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Once a large, multi-storied home to Rome's Vestal Virgins, who tended the fire in the nearby round temple of Vesta (of which several pillars and parts of a wall still stand). Statues of some of the Vestals decorate the courtyard, which has a small pool...More
Back in its day, it was a 3-story palace, consisting of 50 rooms, with (today) a rectangular-shaped garden; it is adjacent to their big, round temple.
In the end of the 4th century, Christianity was compulsory and the building was put to another use (Vestals...More
This is a palace where girls studied to become virgin vestals and then worked. Only its courtyard remains, with several statues of vestals... some with their name and some without, these did not follow the code of conduct apparently. The courtyard is lovely and a...More
To the south of Via Sacra, across from Tempio di Romolo (Temple of Romulus), is the House of the Vestal Virgins at the foot of Palatine Hill. The Vestal Virgins were priestesses who maintained the Sacred Fire of Vesta, the eternal flame of Rome (See...More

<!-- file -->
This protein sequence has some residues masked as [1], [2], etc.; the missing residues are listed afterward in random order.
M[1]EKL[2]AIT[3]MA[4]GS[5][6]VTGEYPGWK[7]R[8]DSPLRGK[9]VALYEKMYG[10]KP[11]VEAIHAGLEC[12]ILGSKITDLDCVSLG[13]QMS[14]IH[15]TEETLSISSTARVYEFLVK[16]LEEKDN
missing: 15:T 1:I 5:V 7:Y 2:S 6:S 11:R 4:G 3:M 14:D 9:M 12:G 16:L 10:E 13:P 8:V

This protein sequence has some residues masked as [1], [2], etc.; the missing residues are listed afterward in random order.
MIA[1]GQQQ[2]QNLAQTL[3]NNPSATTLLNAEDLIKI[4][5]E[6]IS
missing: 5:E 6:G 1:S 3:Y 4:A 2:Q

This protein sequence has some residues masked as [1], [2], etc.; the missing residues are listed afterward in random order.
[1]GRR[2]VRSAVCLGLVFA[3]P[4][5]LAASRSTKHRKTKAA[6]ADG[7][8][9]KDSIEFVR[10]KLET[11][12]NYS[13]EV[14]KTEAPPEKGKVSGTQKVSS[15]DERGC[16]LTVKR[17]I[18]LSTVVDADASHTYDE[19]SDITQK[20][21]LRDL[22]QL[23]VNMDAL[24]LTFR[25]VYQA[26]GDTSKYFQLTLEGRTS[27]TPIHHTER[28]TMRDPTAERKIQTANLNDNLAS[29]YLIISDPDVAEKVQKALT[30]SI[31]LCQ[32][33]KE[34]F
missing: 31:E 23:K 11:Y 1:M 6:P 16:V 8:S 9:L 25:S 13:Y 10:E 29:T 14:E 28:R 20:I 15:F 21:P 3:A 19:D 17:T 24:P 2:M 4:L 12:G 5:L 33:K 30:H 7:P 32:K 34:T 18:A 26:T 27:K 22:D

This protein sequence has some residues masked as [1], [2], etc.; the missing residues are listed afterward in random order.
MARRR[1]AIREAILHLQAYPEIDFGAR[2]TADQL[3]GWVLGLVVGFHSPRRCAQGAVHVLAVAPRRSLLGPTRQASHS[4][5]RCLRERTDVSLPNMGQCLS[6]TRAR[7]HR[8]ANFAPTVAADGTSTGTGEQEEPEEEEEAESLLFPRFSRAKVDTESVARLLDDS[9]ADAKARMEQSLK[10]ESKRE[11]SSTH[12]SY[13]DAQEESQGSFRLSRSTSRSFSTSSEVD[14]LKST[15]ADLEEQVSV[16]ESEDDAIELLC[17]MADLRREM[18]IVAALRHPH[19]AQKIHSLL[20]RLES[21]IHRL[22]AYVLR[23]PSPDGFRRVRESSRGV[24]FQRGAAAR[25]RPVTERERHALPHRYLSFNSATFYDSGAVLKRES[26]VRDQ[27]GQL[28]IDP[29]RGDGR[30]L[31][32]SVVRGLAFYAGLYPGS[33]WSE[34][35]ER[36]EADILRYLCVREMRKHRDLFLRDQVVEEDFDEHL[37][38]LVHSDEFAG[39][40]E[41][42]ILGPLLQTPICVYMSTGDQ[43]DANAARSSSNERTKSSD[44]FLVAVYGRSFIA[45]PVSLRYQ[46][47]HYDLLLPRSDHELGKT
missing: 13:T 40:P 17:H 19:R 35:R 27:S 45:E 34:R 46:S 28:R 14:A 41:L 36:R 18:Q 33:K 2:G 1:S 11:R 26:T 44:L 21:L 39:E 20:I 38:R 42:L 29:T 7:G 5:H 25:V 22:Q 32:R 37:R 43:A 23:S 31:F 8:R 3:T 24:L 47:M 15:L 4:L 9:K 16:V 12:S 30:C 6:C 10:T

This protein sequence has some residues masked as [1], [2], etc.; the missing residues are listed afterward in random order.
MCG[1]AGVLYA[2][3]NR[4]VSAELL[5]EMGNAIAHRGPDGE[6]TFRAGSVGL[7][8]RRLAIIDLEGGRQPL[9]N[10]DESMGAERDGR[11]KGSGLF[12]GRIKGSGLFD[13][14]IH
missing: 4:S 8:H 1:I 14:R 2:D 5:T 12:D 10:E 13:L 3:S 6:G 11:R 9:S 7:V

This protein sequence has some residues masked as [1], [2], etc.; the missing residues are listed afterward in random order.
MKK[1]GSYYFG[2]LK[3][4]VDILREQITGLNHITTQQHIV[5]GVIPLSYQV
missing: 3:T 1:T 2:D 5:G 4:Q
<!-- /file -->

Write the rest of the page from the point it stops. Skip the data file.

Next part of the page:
It was remarkable to see the House of the Vestals as I'd read about Vestals in histories and novels. Stories about the six young girls who were sent to be Vestals for at least 30 years seem mythical, but here's proof they were real women....More
Enough of the ruins of the House of the Vestal Virgins still stands so that you can see the size of the place. You will also see their gardens--known as the "Atrium" with a few of the statues still standing. The ruins of the Pontificus...More
The history of Rome covers over 2,000 years and back in the Republic (100BC) the Vestal Virgins were a symbol of Rome and it's Gods and beliefs. Part of what made Rome so great. The history of the place was awesome.
The Temple is a ruin, of course. Located in the Roman Forum, it's well worth seeking out & learning about the religious rite of the virgins. As with other buildings in the Forum, there's very little left to see so you'll have to use your...More
If all roads lead to Rome, then they all end here. Piazza Venezia and the Ancient City are the very epicenter of the Eternal City. Within a 360-degree turn, Roman history unrolls in front of you, from its ancient beginnings to its 21st century transformations. Whether it’s those historical playgrounds known as the Roman and Imperial Forums, or the side-street shops, trattorie, and churches, this
neighbourhood packs a cultural punch and then some. Screaming scooters, battling buses, crazy cars, and lots of foot traffic converge in the area all day long. By dusk, a different vibe emerges as the neighbourhood quiets down. Don't be surprised if you find yourself passing through the Piazza Venezia at least once a day, since it’s the most direct way to get from one side of town to another.